SINDHU Signs Off With Silver: Compound Archery Teams Also Finish Second

AFTER India’s ace badminton star Saina Nehwal failed in the Asian Games Semi final, her compatriot Olympic medallist PV Sindhu finished second-best in a major final but grabbed a historic individual silver medal at the 18th Asian Games after losing the women’s singles title clash to world number one Chinese Taipi’s Tai Tzu-Ying on Tuesday .She is the first Indian shuttler who reached the final of a singles event at the Asian Games. Saina said she could not read her rival Tai Tzu-Ying while competing with her for the semi- final berth. Saina Nehwal lost 17-21, 14-21 in straight games and was awarded a bronze medal. Saina, who was unseeded at the 18th Games, said she needs to improve her movements and shots to better her game. “I need to be quicker and have smooth movements, lot more shots as well, to finish the rallies (against her). Somewhere she will catch you. Every rally is a different rally with her. Most players have set pattern but she has got a variety of shots,” Saina said…It is the first time that India has won two individual medals in badminton at the Asian Games. It was Sindhu’s third defeat in a big final this year, having lost the Gold Coast Commonwealth Games title clash to Saina Nehwal and the World Championship summit clash to Spain’s Carolina Marin. The Rio Olympic silver medallist had also lost the finals at India Open (to Beiwen Zhang) and Thailand Open (to Nozomi Okuhara) this year. Having lost previous five encounters to Tai, world number three Sindhu needed to punch above her weight to tackle the Chinese Taipei ace. Tai was in complete control from the beginning, taking the first five points of the match, with her trademark sharp returns. Sindhu had no option but to attack. She returned harder to reduce the deficit to 4-6 but Tai consistently outsmarted Sindhu, using the deft drop shots very effectively.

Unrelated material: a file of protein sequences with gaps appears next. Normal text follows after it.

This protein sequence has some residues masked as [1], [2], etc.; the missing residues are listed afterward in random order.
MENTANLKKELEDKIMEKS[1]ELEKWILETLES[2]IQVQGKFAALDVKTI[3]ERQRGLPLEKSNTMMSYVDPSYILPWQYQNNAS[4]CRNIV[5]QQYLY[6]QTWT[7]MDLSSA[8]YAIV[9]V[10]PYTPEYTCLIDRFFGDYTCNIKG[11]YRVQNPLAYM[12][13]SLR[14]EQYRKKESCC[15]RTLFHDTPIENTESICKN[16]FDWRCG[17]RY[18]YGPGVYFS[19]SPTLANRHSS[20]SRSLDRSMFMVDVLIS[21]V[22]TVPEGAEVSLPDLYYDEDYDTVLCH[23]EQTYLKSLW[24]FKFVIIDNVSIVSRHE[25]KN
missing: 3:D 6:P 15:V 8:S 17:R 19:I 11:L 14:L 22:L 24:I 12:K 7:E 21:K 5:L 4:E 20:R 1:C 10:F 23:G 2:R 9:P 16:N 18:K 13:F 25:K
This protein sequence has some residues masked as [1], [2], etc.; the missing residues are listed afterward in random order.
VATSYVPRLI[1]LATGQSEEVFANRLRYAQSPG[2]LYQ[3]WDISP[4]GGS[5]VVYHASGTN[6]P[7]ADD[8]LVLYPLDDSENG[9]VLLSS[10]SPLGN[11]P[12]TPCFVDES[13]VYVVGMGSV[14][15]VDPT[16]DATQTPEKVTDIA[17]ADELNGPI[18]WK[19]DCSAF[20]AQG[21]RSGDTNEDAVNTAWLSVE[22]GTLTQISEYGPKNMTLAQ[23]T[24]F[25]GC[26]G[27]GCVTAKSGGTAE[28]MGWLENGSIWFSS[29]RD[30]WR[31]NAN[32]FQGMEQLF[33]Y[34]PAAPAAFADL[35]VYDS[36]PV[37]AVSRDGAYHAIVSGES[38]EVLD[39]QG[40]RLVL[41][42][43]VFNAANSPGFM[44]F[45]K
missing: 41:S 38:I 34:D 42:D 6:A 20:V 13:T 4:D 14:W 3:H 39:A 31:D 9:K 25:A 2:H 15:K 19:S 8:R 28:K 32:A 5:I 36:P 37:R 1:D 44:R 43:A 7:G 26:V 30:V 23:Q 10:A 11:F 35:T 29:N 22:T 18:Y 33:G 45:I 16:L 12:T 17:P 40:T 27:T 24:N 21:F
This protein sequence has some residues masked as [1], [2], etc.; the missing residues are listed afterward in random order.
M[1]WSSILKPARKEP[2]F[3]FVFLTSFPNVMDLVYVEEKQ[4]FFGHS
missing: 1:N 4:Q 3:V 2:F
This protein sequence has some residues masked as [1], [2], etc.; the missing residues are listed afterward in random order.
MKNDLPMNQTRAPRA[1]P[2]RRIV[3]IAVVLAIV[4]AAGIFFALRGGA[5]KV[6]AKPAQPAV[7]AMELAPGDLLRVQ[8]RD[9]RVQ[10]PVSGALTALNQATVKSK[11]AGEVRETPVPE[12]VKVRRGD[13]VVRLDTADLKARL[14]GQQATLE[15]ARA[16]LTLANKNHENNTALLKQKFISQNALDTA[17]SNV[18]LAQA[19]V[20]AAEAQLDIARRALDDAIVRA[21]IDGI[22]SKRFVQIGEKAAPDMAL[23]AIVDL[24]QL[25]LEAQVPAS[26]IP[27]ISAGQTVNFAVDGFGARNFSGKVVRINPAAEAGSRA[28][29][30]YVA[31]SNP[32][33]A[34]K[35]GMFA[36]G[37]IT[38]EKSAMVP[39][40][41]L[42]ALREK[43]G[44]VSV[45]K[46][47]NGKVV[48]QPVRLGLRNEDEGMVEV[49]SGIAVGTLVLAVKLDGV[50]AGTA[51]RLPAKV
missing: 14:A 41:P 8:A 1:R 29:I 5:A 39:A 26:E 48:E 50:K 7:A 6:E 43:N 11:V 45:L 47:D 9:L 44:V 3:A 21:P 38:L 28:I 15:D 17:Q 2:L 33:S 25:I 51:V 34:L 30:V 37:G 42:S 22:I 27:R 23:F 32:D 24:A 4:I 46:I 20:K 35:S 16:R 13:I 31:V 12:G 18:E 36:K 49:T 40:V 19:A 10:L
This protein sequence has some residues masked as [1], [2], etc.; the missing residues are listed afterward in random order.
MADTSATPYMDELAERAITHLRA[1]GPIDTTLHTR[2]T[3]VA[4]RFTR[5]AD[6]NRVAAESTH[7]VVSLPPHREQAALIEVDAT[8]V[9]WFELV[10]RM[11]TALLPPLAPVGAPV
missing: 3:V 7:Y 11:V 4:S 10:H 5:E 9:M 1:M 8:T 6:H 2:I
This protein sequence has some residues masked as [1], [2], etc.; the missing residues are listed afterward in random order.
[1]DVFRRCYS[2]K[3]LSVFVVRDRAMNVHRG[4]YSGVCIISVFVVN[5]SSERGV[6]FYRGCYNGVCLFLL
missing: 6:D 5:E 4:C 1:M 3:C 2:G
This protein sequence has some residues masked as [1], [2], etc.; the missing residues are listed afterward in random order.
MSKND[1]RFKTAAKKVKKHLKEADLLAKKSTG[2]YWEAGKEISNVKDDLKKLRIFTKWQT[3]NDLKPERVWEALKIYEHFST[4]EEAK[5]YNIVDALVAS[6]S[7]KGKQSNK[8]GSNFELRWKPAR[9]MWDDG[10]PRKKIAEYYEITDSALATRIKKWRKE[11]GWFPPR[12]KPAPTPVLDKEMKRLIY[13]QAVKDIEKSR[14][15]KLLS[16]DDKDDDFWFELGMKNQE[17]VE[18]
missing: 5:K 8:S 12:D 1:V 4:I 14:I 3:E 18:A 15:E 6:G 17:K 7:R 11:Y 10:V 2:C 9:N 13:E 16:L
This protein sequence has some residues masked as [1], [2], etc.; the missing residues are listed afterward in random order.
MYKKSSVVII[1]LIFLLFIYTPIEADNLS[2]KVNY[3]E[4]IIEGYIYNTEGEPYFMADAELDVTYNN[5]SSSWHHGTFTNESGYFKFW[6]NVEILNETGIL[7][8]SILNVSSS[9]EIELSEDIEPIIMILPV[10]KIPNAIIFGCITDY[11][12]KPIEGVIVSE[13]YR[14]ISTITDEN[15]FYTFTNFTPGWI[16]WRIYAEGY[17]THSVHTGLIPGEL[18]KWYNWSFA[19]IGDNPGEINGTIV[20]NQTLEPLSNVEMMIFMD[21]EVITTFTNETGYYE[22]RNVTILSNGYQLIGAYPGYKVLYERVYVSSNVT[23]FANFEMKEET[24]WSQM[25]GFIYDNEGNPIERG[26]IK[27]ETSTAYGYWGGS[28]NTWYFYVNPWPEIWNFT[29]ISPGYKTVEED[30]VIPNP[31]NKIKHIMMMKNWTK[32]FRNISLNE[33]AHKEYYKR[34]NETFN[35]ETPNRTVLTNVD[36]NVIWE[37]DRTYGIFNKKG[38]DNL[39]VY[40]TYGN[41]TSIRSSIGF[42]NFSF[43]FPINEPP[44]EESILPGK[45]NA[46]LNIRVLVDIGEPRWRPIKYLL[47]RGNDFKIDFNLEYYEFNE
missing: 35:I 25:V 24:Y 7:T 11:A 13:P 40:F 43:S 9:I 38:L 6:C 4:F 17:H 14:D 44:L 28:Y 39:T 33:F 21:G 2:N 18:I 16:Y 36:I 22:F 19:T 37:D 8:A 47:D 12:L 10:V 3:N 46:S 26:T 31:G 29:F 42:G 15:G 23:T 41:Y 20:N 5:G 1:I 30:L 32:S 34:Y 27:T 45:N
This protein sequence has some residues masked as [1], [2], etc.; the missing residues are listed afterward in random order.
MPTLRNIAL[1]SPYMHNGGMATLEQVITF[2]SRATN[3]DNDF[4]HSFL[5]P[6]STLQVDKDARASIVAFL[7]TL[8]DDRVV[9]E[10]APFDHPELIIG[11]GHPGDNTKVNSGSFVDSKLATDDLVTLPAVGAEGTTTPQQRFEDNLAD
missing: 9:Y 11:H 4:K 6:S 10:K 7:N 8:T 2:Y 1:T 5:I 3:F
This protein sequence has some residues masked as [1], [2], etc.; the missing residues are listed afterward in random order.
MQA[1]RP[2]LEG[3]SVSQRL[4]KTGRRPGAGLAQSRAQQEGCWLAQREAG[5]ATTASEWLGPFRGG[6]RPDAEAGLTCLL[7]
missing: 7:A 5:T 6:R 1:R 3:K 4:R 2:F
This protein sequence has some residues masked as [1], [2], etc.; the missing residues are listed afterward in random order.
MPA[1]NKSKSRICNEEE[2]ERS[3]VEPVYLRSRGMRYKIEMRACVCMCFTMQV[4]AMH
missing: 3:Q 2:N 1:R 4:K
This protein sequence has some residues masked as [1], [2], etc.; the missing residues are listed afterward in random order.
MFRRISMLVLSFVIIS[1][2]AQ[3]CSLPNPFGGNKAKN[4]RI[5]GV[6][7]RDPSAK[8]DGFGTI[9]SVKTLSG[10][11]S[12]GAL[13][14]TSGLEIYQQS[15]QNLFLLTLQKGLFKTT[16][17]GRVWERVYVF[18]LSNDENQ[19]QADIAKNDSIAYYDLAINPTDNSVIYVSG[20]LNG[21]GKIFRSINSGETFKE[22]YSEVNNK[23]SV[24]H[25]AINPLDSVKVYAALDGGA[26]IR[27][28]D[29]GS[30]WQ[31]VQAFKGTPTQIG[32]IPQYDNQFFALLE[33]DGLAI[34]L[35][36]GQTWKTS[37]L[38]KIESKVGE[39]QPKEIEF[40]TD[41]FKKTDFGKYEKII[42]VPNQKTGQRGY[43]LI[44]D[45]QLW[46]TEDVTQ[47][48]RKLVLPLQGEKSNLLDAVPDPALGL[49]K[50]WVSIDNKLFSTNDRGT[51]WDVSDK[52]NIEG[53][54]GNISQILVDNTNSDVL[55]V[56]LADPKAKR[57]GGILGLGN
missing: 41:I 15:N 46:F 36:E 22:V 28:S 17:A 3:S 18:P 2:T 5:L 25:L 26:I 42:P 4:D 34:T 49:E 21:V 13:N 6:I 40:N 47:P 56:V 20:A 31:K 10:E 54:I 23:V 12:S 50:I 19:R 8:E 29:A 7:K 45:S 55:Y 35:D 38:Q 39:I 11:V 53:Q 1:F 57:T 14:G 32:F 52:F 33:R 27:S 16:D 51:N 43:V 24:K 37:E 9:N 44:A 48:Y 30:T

To negate Tai’s strong net game, Sindhu tried to push her back to the baseline in the second game. It got her points but she lost too many points due to unforced errors as some of the shots sailed over the lines. The strategy could have been more effective if she had not missed drop shots after pinning Tai to baseline. Initially, Sindhu was tied with Tai at 4-4 but as the game wore on, the Taipei shuttler continued to tighten her grip over the contest. An un-returnable smash put her ahead 15-10.

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